Vik Patel is a prolific tech entrepreneur with a passion for all things cloud. As the CEO of Detroit-based Future Hosting, Mr. Patel has played a significant role in the world of hosted infrastructure since the turn of the millennium. His unique perspective throughout the dawn of the new Internet frontier is further enriched by a B.A. from the University of Michigan and J.D. from the John Marshall Law School.
When I first became an entrepreneur, my approach to work was simple: work was everything, and nothing else mattered. I invested all the hours I could into managing and growing my business. When I wasn't working, I was thinking about my business. When I wasn't thinking about my business, I was sleeping--and I didn't do much of that. At first, I was happy: I loved the exhilarating feeling of building something, and I knew the road to success was paved with hard work and dedication.
I was an avid reader of biographies of successful entrepreneurs, and I thought the lesson was clear: wake up at 4:00 a.m., go to bed at midnight and work in between. It'll come as no surprise to anyone that my happiness didn't last long. Within six months, I was exhausted. I was easily distracted. Ideas didn't come to me as easily, and I was ill more often. Instead of taking a step back, I blamed myself. Perhaps I didn't have what it took to be a success like the entrepreneurs I admired.
Finding a Hinterland
I was lamenting my lack of drive with a close friend of mine, an Englishman who never seemed flustered or upset. He had the respect of our peers, but he didn't seem to work nearly as hard as I did. In response to my complaints, he introduced me to an idea that has been important to me ever since. He observed that I lacked a hinterland. I had no idea what that meant, so he explained that a hinterland is a term used in British politics to describe a person's interest in or knowledge of matters unrelated to their work. It might be literature, sports, science or art. To be a well-rounded individual, it is necessary to develop a hinterland. It's considered suspect not to have one: people without a hinterland are thought to be lacking something important.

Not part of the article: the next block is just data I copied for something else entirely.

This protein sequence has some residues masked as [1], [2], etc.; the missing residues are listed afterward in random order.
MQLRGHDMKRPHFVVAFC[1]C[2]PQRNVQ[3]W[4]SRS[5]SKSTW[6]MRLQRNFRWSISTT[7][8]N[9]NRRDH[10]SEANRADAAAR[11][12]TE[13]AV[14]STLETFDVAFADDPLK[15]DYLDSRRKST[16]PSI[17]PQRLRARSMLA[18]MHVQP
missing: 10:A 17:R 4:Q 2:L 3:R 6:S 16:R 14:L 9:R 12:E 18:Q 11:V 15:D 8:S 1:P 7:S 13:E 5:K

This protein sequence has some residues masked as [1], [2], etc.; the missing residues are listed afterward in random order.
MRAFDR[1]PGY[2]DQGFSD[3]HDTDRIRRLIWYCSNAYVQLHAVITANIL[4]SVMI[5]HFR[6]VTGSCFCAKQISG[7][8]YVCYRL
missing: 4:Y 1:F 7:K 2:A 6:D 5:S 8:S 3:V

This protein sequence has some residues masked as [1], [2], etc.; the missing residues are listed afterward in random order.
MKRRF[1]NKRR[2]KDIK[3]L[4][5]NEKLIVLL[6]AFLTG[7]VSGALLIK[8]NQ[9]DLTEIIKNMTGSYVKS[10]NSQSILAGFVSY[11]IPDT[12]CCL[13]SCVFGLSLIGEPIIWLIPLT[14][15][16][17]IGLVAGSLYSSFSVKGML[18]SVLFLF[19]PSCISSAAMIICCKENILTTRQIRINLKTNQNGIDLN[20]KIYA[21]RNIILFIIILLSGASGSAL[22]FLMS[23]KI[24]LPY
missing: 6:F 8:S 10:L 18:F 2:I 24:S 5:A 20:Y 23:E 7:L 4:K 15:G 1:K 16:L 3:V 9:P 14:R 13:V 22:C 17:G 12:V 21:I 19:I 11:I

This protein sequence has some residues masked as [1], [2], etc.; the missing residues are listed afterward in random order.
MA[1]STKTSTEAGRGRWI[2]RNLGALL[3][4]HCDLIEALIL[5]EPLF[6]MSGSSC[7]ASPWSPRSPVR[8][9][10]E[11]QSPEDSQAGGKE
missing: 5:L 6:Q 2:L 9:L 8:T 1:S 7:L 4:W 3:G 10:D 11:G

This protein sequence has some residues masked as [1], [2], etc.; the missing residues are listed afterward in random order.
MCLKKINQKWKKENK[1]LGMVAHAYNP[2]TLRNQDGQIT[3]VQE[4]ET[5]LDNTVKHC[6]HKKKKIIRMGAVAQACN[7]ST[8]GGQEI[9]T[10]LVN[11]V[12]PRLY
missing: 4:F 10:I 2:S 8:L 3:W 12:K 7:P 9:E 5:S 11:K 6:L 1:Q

I dismissed the idea out of hand. Work is what matters, I insisted. And, of course, I continued to become gradually less happy and productive. Eventually, I began to think more about the idea of a hinterland. I was clearly on the path to burnout, so what was there to lose? I embarked on the project of developing my own. For me, it was reading about topics that interested me, but weren't related to my work or to business: fiction, history, science and art. I made myself spend a couple of hours a day, usually in the morning, developing this hinterland. I took at least one day a week off of work to do something enriching, often with friends, sometimes alone.
The results were remarkable. I was happier, of course, but what I hadn't expected was that I became so much better at my job. My focus improved, and I was able to think more clearly. My productivity skyrocketed, because every hour I spent working was an enthusiastic hour. I worked less, but I worked so much better.
The lesson here is not that hard work isn't important, or that it's necessarily harmful: hard work is essential. But there's something damaging in the attitude the startup culture has about work: work is everything and, even when you're playing, it should be all about work. I work hard, but I make sure that I don't neglect my hinterland, because it is this hinterland that nourishes me and empowers me to work better every day.